Harvard scientists are participating in the Cambridge Science Festival, 10 days of events where experts in technology, engineering, and math share research with the public.
New research by astronomers at the University of Utah and the Harvard-Smithsonian Center for Astrophysics shows that supermassive black holes can grow big by ripping apart double-star systems and swallowing one of the stars.
Seven years ago, astronomers boggled when they found the first runaway star flying out of our galaxy at a speed of 1.5 million miles per hour. The discovery intrigued theorists, who wondered: If a star can get tossed outward at such an extreme velocity, could the same thing happen to planets? New research shows that the answer is yes.
Astronomy Professor Daniel Eisenstein is using a new understanding of spacing between galaxies to build a 3-D map of the cosmos and confirm theories about its structure.
Observations by NASA's Hubble Space Telescope have added a new type of planet to the mix. By analyzing the previously discovered world GJ1214b, astronomer Zachory Berta of the Harvard-Smithsonian Center for Astrophysics and colleagues proved that it is a water world enshrouded by a thick, steamy atmosphere.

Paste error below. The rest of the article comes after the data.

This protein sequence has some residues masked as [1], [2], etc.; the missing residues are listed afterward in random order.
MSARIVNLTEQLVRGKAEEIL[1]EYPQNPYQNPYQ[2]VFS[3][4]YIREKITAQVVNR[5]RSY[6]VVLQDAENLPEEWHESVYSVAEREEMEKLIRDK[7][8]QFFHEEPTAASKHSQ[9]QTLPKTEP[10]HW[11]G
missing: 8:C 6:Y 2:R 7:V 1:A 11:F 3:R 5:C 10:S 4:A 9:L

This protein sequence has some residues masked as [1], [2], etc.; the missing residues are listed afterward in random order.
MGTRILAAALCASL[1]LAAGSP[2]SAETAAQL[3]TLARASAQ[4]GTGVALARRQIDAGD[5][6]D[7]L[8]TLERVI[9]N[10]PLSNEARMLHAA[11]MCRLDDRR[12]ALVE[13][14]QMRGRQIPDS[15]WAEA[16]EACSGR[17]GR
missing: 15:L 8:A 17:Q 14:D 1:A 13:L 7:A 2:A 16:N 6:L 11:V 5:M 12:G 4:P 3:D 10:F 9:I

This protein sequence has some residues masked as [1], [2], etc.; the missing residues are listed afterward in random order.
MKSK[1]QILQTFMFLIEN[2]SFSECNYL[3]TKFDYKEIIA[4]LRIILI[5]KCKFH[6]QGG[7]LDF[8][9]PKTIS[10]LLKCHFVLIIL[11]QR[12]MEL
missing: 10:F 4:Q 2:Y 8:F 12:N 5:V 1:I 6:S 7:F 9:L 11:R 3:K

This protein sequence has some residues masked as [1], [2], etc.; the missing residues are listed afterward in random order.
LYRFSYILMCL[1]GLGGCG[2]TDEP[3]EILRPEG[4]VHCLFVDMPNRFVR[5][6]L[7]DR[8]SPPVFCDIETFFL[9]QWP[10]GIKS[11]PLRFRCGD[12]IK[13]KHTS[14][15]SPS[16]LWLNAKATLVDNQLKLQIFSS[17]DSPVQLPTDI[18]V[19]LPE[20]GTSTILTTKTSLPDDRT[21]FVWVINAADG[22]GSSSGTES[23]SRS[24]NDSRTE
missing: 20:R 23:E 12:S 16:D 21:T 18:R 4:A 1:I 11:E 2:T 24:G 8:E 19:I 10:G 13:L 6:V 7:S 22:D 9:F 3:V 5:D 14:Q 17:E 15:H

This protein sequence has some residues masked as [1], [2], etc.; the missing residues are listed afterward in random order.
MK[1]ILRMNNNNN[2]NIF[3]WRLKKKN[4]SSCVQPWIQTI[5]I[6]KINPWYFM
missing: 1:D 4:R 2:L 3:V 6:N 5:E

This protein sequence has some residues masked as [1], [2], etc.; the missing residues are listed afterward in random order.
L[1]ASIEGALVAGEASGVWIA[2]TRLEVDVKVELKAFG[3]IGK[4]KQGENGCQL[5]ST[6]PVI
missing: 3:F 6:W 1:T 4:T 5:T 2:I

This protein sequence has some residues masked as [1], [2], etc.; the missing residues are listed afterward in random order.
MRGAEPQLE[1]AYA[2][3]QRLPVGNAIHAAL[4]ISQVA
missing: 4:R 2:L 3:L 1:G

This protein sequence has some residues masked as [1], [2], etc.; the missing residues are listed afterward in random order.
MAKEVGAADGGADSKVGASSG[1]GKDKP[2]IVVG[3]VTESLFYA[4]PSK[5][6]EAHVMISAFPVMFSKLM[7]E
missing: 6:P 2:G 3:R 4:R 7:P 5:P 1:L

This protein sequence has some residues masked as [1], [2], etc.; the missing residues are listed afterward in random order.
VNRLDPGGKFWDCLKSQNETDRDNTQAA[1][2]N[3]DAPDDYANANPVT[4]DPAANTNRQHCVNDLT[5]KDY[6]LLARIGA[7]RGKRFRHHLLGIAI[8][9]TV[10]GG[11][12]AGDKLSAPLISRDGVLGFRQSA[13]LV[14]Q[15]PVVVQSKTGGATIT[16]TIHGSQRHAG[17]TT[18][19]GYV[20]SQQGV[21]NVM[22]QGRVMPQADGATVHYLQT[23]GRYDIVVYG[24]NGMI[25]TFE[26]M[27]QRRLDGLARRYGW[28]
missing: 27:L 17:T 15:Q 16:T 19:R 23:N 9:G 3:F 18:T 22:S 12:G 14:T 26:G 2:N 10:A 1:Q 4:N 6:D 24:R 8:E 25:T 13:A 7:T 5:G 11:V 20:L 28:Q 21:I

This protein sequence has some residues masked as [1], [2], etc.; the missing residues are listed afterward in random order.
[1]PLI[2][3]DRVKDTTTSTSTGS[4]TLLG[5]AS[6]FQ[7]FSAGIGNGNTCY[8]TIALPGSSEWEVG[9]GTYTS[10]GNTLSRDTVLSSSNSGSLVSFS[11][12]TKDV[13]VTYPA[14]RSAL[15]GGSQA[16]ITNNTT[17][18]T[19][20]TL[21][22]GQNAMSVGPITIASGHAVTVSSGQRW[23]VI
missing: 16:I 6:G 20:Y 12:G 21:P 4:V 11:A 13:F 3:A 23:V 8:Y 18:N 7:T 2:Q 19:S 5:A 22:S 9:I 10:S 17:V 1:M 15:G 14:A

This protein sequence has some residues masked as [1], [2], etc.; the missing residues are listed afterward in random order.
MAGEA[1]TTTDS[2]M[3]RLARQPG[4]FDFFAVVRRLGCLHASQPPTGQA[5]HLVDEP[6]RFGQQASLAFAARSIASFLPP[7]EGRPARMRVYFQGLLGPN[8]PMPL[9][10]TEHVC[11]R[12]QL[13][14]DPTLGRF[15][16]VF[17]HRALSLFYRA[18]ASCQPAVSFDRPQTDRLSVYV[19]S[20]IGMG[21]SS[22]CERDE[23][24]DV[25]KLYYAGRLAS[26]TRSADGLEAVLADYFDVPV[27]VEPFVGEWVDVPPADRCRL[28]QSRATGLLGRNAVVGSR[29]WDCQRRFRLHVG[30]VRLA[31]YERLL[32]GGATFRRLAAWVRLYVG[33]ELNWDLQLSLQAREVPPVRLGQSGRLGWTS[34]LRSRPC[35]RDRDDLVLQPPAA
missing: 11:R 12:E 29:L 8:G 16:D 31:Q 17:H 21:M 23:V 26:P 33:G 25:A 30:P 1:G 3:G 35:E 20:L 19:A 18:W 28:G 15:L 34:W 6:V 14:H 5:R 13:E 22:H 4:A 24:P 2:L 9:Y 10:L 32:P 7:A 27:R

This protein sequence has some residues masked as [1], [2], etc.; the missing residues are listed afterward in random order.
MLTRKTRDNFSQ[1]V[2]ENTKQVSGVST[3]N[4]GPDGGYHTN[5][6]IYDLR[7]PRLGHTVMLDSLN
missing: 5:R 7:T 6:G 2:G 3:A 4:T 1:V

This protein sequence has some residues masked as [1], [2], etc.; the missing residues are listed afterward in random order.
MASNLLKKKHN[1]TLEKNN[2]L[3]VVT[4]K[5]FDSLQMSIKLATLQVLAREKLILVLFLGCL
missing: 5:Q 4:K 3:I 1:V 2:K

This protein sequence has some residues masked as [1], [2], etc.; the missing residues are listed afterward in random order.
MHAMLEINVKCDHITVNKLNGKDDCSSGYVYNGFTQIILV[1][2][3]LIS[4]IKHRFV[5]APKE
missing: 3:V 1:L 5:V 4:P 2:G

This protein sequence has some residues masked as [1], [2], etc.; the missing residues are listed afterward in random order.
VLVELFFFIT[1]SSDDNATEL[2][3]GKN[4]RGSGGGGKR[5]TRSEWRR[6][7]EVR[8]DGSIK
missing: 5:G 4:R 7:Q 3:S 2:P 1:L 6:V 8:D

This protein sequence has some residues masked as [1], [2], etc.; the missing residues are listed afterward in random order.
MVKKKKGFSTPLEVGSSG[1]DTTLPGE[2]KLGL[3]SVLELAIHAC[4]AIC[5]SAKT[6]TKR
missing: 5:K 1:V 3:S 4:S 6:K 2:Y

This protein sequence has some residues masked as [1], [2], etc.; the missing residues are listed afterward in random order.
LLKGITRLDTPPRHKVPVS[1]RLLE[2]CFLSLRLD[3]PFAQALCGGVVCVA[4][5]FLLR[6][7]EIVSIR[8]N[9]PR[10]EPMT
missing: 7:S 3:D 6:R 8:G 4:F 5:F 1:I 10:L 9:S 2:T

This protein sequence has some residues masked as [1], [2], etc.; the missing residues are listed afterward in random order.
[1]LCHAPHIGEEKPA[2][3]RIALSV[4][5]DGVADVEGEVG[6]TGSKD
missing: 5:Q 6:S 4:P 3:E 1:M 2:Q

Astronomers using NASA's Hubble Space Telescope have found a cluster of young, blue stars encircling the first intermediate-mass black hole ever discovered. The presence of the star cluster suggests that the black hole was once at the core of a now-disintegrated dwarf galaxy.
Harvard astronomers, working as part of NASA’s Kepler mission, have detected the first Earth-sized planets orbiting a distant star, a milestone in the hunt for alien worlds that brings scientists one step closer to their ultimate goal of finding a twin Earth.
In the distant reaches of the universe, almost 13 billion light-years from Earth, a strange species of galaxy lay hidden. Cloaked in dust and dimmed by the intervening distance, even the Hubble Space Telescope couldn't spy it. It took the revealing power of NASA's Spitzer Space Telescope to uncover not one, but four remarkably red galaxies.
In a new paper, Avi Loeb of the Harvard-Smithsonian Center for Astrophysics and Edwin Turner of Princeton University suggest a new technique for finding aliens: Look for their city lights.